“Call me Josh, please,” he said, leaning forward until she had no choice but to look at him. A mistake, as she knew it would be, because that handsome face of his should require some sort of license to carry. “May I call you Kenzie?”
She shrugged. “Normally only friends call me that, but I suppose since it’s on my sign…”
Well hopefully you’ll consider me a friend eventually. And yes, my sister has issues with comic books and what she calls ‘low-brow’ entertainment in general. As for girls like you…that’s my fault, I’m afraid. The women in my family are brought up to be smart, but to stay in their place. If they step outside the boundaries at all, they’re dealt with swiftly and harshly. The last time I brought a woman home who refused to respect what the family expected from women, they ate her alive – out of jealousy, I presume.”
Kenzie shook her head. “That doesn’t make any sense. They choose to put up with those constraints. It’s just…wrong, on so many levels.”
He bobbed his head noncommittally. “Technically, yes, it’s a choice. But presumably, you were raised in an environment where you were encouraged to make that choice. The women in my family – our social circle, really – are raised with the knowledge that if they step too far out of line, they’ll be ostracized from all their family and friends, and cut off from the life they know. If you think about it, it’s not an easy thing to just give all that up when you can find ways to play along and still remain in the life you’ve always known. And everyone does it, to some extent. I’ll bet even you respect some social or familial boundaries just to stay in your family’s good graces, don’t you?”
MacKenzie considered that as the car rolled to a stop outside the luxurious Fairchild mansion. The driver opened Josh’s door first, which annoyed her more than it should due to their current conversation. As she turned to get out, Josh was there, holding out a hand to help, and she took it, feeling a jolt of awareness at the touch of skin on skin.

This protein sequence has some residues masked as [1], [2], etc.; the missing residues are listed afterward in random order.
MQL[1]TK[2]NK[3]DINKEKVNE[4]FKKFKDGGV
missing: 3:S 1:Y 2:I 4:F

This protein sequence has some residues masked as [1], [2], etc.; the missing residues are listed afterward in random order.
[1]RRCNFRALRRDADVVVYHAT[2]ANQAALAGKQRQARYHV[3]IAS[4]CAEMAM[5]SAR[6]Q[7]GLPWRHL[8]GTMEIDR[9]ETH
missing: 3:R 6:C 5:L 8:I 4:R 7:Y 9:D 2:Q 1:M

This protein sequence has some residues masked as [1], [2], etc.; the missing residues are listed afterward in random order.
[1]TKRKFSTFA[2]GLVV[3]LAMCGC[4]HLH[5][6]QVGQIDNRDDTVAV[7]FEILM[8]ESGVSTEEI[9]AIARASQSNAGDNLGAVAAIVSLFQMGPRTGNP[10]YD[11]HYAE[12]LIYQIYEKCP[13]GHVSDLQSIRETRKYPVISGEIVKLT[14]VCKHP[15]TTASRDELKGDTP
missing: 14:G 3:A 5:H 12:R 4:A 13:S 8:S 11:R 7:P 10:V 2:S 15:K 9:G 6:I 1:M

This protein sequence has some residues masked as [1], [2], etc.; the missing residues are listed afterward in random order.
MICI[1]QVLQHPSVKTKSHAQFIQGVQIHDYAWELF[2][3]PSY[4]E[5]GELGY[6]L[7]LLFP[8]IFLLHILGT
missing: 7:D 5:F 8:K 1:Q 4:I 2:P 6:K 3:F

Of course that’s why he got out first, she realized. To help the poor, helpless female who had to be kept in her place. The thought stuck with her like a grain of sand rubbing the wrong way as he crooked his arm and she took it naturally, as if she couldn’t walk herself up to the door.
“I can feel you thinking,” he whispered, grinning when she frowned up at him. “And maybe you are playing right into the same old outdated patriarchal moves that smart girls such as yourself should know to avoid. Or maybe…” he stopped, pulling her to the side of the door as another couple walked past and through the door, both giving them an inquisitive look as they went past.
“Maybe I just wanted you close,” he said, his penetrating stare making her weak in the knees. “Maybe I was using those social niceties to touch something forbidden, even if just for a few minutes.”
MacKenzie was speechless. She stared, trying to decide how to react if he wanted to strip off that mild-mannered-businessman persona and fly her off to his ice-caves or something. Would it make her a horrible sell-out to her gender if she did?
Did she even care?
A loud, irritating squeal sadly characteristic of said gender broke the spell, and they both turned to see Mandy flying toward them at top-speed. How she did that on four-inch heels was anyone’s guess, but MacKenzie braced for impact as her friend ran up and pulled her into a hug.
“You’re finally here! Say thank you to Josh so we can go – I have about a zillion men I want you to meet so we can make fun of them later, and the caterer made some canapés that are to die for, and Mom is having a fit that they aren’t the recipe she wanted. Thank God for that, since her recipe sucks.” Mandy wiggled her fingers and grinned at Josh, grabbed MacKenzie’s hand and pulled her through the door before MacKenzie could say anything at all.
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